There are a lot of ways to show your bridesmaids your appreciation for their friendship, support and keeping their cool during all the drama of planning your big day. But how many monogrammed totes and gift baskets does a girl need? Buck the trend and get your bridal party presents that are thoughtful, meaningful and will stand the test of time, like gorgeous, personalized jewelry you design yourself.
It’s traditional for the bride to give gifts to her bridesmaids at the rehearsal dinner. Surprise your girls in front everyone with initial necklaces available in her favorite metal, whether sterling silver, white gold, yellow gold or rose gold. Initial necklaces come in beautiful, modern designs in every letter of the alphabet, so if you have a Nicole or an Amanda or a Zelda (hey, you never know!) in your bridal party, there’s an initial pendant for her.
Your bridesmaid gift of an initial pendant necklace is made even more special with the inclusion of a specially selected gemstone. The gemstone jewelry you choose could be based on your bridesmaid’s birthstone or perhaps the gemstone of the month of your wedding. One of the most fashionable options is placing a gemstone on each initial pendant that matches one of your wedding colors — making them the perfect accessories for your bridesmaids to wear at the wedding.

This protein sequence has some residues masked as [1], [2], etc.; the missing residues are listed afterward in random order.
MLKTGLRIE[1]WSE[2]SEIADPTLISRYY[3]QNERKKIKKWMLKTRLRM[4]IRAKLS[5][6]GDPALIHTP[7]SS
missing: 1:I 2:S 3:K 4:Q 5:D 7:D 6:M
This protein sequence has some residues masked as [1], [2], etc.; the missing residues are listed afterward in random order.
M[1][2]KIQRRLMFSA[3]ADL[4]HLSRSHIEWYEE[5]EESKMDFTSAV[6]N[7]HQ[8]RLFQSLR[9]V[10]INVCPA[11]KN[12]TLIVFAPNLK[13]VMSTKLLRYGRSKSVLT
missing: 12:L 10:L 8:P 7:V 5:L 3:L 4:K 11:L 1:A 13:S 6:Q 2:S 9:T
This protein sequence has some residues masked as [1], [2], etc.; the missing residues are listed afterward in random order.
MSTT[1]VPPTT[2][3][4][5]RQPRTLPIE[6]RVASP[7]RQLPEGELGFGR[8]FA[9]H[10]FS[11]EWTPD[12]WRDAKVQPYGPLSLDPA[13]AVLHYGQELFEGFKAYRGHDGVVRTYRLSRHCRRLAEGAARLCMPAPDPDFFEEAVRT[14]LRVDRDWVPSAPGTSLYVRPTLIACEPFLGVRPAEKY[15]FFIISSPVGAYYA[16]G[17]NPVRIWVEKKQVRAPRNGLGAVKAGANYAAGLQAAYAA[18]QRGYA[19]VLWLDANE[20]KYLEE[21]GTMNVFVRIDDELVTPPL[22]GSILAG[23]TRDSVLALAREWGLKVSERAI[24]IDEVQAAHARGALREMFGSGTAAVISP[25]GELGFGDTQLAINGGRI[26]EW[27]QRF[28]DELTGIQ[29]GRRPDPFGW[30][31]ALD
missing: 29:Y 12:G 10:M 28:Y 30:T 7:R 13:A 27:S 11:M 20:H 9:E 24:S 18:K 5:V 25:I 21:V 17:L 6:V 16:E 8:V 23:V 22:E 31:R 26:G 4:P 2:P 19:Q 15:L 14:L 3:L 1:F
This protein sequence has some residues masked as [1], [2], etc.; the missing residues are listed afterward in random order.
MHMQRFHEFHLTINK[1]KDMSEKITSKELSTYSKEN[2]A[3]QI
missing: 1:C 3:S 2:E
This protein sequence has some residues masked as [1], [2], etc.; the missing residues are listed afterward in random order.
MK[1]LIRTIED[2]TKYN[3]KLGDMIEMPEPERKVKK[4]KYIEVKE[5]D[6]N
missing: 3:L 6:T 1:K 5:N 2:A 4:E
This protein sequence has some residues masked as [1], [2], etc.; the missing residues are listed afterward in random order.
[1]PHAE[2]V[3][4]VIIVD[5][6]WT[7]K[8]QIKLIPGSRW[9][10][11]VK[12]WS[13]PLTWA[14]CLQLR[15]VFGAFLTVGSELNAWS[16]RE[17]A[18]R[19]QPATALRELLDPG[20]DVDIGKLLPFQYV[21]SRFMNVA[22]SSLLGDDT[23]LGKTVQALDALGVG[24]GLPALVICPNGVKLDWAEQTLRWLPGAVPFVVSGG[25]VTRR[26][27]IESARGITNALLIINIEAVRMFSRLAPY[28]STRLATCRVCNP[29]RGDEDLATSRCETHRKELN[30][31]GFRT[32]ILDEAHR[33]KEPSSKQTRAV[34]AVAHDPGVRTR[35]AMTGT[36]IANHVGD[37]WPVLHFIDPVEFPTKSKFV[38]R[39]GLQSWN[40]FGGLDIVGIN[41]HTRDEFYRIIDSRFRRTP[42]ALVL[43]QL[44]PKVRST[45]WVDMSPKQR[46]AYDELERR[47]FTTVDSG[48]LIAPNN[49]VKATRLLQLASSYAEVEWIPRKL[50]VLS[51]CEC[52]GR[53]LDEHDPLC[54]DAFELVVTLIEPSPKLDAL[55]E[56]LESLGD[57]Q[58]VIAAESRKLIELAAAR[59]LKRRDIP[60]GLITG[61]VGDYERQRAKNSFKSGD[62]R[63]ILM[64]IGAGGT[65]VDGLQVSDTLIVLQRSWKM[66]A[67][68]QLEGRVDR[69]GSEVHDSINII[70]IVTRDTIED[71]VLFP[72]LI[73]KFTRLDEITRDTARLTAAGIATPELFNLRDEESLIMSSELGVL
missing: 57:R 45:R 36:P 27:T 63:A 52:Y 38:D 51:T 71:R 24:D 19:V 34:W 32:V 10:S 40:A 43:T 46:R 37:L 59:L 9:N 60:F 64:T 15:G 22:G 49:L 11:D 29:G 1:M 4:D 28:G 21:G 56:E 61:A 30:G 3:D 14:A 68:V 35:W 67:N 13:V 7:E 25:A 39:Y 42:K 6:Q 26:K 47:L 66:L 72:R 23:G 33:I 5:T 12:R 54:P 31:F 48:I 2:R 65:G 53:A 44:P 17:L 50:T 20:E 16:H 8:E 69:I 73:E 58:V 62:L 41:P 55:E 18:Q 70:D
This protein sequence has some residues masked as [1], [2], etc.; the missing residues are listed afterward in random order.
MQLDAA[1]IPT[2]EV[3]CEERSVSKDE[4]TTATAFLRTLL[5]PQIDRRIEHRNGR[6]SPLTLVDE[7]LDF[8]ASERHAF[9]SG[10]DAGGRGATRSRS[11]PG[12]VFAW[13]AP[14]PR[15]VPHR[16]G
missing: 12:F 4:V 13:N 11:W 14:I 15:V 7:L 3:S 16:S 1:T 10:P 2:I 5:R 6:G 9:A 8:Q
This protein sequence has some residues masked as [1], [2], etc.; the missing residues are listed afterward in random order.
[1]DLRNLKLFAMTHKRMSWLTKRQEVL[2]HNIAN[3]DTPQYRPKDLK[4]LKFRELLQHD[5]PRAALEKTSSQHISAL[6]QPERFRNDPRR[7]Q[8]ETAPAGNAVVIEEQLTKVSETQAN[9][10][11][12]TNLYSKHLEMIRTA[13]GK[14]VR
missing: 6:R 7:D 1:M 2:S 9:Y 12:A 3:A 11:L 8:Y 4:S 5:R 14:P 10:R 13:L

If your summer wedding features a sunny yellow, for example, citrine jewelry would be the perfect choice. Or, if you’ve chosen purple, one of the most popular wedding colors of 2010, amethyst jewelry would complement your bridesmaid dresses or flowers.
Jen Byck is a freelance writer, television enthusiast and appreciator of all things shiny.
Not just February’s birthstone, amethyst today is an essential part of your jewelry wardrobe. That’s because this lovely purple quartz looks great with both warm and cool colors. You can set it in white, rose or yellow gold, sterling silver or any combination of those metals that you like to wear. And amethyst is available and pretty affordable in large sizes so it’s a good choice for a bold fashion ring.
Amethyst has a long been treasured for its regal purple color. Because of this gem’s peaceful aura, Tibetan Buddhists use amethyst rosaries to enhance the tranquility of meditation.
The name amethyst comes from the Greek “amethystos,” which means “not drunken.” People once believed that amethyst could keep you sober, even serving wine in amethyst goblets at banquets. (Maybe the purple tone of the glasses allowed them to water down the wine without being detected!) Even today, amethyst’s role as a symbol of sobriety makes this gem a perfect “one day at a time” reminder.
Today, most amethyst is mined in Brazil. When buying amethyst, look for a medium purple tone. Pale almost pink amethyst, sometimes called “Rose de France,” will be less expensive than stronger tones. Well-cut faceted amethyst should sparkle with brilliance evenly across the stone, with no washed out or dark areas that don’t change when you rock the stone back and forth.
Amethyst is durable and great for everyday wear. Clean with mild dish soap and use a toothbrush to scrub behind the stone where dust can collect. Avoid exposure to high heat, which may cause its purple color to fade.